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Toxic shock syndrome (TSS) is a group of symptoms throughout the body. This illness can progress rapidly. It can lead to a failure of multiple body systems. Toxic shock syndrome can be fatal.
There are 2 types of TSS:
TSS is caused by toxins released from specific bacteria.
Bacteria infects the body through cuts or sores. The bacteria can create toxins as it grows. These toxins are harmful to many of your body's systems. The damage to your body is what causes the range of symptoms.
The immune system creates antibodies to fight bacteria.
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TSS was originally associated with tampon use. It was common in women who used a particular type of highly absorbent tampons. As a result, these tampons were removed from the market. The number of TSS infections related to tampons has since significantly decreased.
Factors that may increase the chances of TSS:
A person with TSS often appears very ill. Symptoms usually come on suddenly. Fever, chills, and body aches may start up to 4 days before other symptoms develop. These may include:
Symptoms of severe TSS include:
The infection can lead to severe complications such as:
A physical and pelvic exam will be done. The diagnosis is most often based on fever, rash, low blood pressure, and problems affecting multiple body systems.
Your bodily fluids and tissues may be tested. This can be done with:
The goal of treatment is to support life and reverse the process of organ decline. You may need to be monitored in the intensive care unit.
The wound will be opened. Sterile saline will be poured over the wound to clean the area. Any packing from a previous procedure will be removed.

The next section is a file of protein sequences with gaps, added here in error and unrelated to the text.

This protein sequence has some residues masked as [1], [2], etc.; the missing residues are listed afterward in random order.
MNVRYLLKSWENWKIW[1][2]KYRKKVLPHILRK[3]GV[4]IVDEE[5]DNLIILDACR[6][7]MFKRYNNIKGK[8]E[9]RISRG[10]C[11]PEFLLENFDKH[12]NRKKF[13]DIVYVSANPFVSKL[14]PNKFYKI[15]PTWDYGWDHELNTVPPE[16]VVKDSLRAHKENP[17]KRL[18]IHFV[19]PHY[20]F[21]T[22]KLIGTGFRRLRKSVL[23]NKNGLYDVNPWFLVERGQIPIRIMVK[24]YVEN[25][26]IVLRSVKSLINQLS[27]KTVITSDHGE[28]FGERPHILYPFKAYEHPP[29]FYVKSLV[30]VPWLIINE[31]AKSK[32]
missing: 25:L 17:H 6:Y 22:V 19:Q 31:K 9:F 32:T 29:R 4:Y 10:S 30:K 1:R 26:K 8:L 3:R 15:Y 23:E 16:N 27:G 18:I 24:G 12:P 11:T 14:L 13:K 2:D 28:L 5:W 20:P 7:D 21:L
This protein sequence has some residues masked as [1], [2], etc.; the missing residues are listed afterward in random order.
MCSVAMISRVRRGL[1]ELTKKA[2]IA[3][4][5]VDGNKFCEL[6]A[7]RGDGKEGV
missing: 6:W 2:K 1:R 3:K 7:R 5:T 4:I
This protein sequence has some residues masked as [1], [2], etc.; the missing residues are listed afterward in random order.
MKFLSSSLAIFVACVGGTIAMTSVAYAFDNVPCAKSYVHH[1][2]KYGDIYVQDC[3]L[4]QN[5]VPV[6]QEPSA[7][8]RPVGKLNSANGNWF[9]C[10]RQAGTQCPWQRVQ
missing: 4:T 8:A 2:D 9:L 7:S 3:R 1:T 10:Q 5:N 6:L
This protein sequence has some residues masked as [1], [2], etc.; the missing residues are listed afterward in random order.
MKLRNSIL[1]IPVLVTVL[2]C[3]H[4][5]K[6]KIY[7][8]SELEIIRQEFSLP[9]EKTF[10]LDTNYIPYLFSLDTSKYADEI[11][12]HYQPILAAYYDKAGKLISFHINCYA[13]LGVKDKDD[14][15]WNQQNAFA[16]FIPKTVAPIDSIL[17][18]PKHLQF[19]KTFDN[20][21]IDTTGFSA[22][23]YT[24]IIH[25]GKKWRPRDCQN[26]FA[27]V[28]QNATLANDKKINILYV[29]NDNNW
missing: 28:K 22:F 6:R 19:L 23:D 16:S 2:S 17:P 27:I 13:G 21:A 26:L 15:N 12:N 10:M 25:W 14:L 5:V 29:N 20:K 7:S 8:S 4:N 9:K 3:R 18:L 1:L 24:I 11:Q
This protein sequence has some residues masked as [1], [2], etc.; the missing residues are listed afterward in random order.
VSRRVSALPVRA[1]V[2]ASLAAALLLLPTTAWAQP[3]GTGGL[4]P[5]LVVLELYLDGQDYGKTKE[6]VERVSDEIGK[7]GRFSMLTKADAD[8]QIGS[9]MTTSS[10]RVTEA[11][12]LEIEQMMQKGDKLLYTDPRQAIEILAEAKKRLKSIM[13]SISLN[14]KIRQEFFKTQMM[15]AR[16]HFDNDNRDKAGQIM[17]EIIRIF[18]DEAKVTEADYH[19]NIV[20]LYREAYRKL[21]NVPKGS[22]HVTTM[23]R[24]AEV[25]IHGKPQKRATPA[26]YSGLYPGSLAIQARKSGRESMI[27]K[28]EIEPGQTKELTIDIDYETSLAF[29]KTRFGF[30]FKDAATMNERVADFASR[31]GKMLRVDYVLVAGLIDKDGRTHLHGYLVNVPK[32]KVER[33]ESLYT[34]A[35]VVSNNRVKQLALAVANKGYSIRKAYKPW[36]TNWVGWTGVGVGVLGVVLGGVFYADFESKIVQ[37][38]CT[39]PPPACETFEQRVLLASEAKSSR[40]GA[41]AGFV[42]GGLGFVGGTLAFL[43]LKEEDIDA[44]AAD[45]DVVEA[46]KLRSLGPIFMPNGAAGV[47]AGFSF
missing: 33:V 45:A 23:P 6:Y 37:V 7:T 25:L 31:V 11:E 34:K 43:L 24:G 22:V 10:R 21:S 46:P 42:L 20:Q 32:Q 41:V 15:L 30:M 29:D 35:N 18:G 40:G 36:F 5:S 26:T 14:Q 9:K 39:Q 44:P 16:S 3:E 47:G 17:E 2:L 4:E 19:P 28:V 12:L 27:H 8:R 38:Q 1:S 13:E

If a birth control device is in the vagina, it will be taken out. If the TSS is menstrual type, the vagina may be flushed with saline.
To support your body while you heal:
To help reduce the chances of menstrual-associated TSS:
There are no current guidelines to prevent most other forms of the disease.
Centers for Disease Control and Prevention
The American Congress of Obstetricians and Gynecologists
The Society of Obstetricians and Gynaecologists of Canada
Women's Health Matters—Women's College Hospital
Imöhl M, van der Linden M, Reinert RR, Ritter K. Invasive group A streptococcal disease and association with varicella in Germany, 1996-2009. FEMS Immunol Med Microbiol. 2011;62(1):101-109.
Staphylococcal toxic shock syndrome . EBSCO DynaMed Plus website. Available at:http://www.dynamed.com/topics/dmp~AN~T114492/Staphylococcal-toxic-shock-syndrome. Updated August 12, 2016. Accessed February 15, 2018.
Toxic shock syndrome. Kids Health—Nemours Foundation website. Available at: http://kidshealth.org/en/parents/toxic-shock.html. Updated June 2014. Accessed February 15, 2018.
Tyner HL, Schlievert PM, Baddour LM. Beta-hemolytic streptococcal erythroderma syndrome: a clinical and pathogenic analysis. Am J Med Sci. 2011;342(4):343-344.
Last reviewed March 2018 by EBSCO Medical Review Board David L. Horn, MD, FACP Last Updated: 6/20/2014